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The lawsuit decided last fall and currently in appeal, CCJEF v. Rell, confirmed what we already know about the way we fund public education in Connecticut: while we might spend enough to educate our state’s public school students, we do not share our funding equitably.

The reality is that many of our highest need communities need more resources to support their students. This is too important to wait to address for another year.

Our incredible teachers and students from across the state are doing more with less every day. We know that money alone does not close the persistent achievement gap between low-income and wealthier districts, but we recognize that we must create the conditions for success in all schools. We need a new formula for how we fund public education in Connecticut and we know it is possible this legislative session to act.

We are working on a bill to redesign the way we fund public education in the state that will be more equitable, transparent, and predictable. This plan recommends using one formula for all students, weighted for student learning needs, and based on school enrollment. It also determines the amount a town or city receives from the state to supplement their education costs on both property wealth as well as income levels of residents, to gain a more accurate measure of a municipality’s ability to provide adequately for its students.

So, what does this mean for our towns and schools? It means one unified funding formula that creates a transparent, consistent, and equitable school finance system that can respond as enrollments and demographics—as well as Connecticut’s economy—change.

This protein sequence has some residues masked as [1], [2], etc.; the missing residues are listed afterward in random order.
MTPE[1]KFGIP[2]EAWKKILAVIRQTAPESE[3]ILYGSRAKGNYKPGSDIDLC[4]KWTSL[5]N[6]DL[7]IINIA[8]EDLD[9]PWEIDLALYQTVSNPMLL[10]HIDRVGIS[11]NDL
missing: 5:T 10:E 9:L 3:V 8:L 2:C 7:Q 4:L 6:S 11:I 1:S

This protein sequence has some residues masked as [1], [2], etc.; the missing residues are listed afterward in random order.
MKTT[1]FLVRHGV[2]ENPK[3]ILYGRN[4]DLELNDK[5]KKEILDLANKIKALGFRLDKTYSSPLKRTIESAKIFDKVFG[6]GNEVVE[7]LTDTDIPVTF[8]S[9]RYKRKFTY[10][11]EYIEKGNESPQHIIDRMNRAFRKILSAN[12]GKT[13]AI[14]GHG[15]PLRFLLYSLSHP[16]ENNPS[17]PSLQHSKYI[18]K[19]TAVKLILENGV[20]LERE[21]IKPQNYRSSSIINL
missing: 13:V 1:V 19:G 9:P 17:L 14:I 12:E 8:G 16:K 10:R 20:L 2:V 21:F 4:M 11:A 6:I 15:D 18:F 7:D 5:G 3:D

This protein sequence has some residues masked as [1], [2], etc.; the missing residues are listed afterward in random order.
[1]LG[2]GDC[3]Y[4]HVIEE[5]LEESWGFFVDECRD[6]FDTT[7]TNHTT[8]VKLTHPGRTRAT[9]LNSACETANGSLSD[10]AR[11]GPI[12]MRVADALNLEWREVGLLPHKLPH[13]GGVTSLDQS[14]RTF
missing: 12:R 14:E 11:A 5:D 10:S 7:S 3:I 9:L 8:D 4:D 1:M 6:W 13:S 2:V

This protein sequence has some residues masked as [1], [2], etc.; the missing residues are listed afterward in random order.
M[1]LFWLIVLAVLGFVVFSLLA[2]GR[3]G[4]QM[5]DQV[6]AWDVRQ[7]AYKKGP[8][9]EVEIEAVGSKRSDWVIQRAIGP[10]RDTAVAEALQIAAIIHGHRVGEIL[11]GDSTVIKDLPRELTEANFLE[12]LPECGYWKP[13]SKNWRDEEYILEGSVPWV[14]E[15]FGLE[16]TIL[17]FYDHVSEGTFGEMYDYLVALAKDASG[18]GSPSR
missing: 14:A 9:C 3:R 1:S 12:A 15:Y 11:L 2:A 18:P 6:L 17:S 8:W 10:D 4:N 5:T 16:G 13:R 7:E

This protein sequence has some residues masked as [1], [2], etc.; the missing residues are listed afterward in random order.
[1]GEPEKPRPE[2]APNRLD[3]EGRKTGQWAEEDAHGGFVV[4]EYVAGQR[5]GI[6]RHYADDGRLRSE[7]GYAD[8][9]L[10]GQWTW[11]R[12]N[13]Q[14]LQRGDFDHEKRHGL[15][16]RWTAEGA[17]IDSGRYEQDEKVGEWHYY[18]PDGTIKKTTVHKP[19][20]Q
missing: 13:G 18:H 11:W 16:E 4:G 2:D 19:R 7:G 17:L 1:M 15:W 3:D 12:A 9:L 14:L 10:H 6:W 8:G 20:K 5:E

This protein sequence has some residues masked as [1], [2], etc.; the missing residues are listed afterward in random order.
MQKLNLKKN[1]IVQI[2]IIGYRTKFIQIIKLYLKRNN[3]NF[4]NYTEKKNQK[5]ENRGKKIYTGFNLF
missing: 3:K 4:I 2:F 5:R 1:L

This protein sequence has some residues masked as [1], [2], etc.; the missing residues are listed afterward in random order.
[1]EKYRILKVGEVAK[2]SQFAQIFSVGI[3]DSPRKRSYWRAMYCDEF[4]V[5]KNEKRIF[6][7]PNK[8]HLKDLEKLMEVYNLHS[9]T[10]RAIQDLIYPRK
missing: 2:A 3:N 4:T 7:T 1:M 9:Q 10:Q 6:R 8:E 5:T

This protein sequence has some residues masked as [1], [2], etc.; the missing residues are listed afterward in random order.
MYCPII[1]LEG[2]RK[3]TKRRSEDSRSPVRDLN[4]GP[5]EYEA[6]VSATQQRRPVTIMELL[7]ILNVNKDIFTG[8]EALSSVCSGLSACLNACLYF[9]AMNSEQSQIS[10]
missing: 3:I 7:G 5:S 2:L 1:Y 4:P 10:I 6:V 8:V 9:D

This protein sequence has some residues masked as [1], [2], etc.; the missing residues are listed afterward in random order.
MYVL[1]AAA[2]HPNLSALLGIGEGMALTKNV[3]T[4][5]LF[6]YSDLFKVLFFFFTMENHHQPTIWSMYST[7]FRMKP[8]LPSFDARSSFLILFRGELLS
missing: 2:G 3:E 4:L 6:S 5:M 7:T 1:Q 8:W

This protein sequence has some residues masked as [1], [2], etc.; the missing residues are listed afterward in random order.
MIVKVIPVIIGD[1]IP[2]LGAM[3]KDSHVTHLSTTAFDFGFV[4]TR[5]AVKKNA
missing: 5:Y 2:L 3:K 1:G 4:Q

School districts will no longer have to wade through a sea of disconnected and outdated funding formulas, and wonder what their state education funding will be. Instead, districts will be able to enter their enrollment numbers and the specific needs of their students into one formula, and know what they will receive from the state for that year.

Creating a school finance system that is fair and addresses the needs of students and communities is a complex and politically challenging task. There will, of course, be the reality of cost and compromise. But the stakes are too high for policymakers not to take action this year. With significant fiscal challenges, we as policymakers must make difficult decisions about our state’s top priorities and how to fund them in smarter, fairer, and more transparent ways. We will work hard to make sure that education funding reform is part of our budget.

This is about our kids and their potential. And to be clear, there will be towns and cities that will not get more resources in this new plan. But this is a reflection of significant declining enrollment in their school districts and a towns’ financial ability to meet their education needs, and not on political gimmicks.

We are encouraged by the response of our colleagues in the Legislature, on both sides of the aisle, in support of this effort. As we work to address the fiscal challenges we face, prioritizing Connecticut’s next generation of skilled workers and competitive employees needs to be at the very top of our list. We cannot ask corporations to invest in Connecticut’s future if we do not make the investment ourselves.

Connecticut is at an important impasse: do we put partisanship or the status quo ahead of progress, or do we address the challenges we face with innovation and productive compromise? The way we fund public education in our state reflects who we are and where we are headed. Our children’s future, their success, and our state’s economy are counting on us for this systemic change. The time to act is now.

Bob Duff (D-Norwalk) is the Senate Majority Leader in the Connecticut General Assembly. He represents Norwalk and Darien. State Representative Jason Rojas (D-East Hartford) is the Co-Chair of the Finance, Revenue, and Bonding Committee. He represents East Hartford and Manchester.

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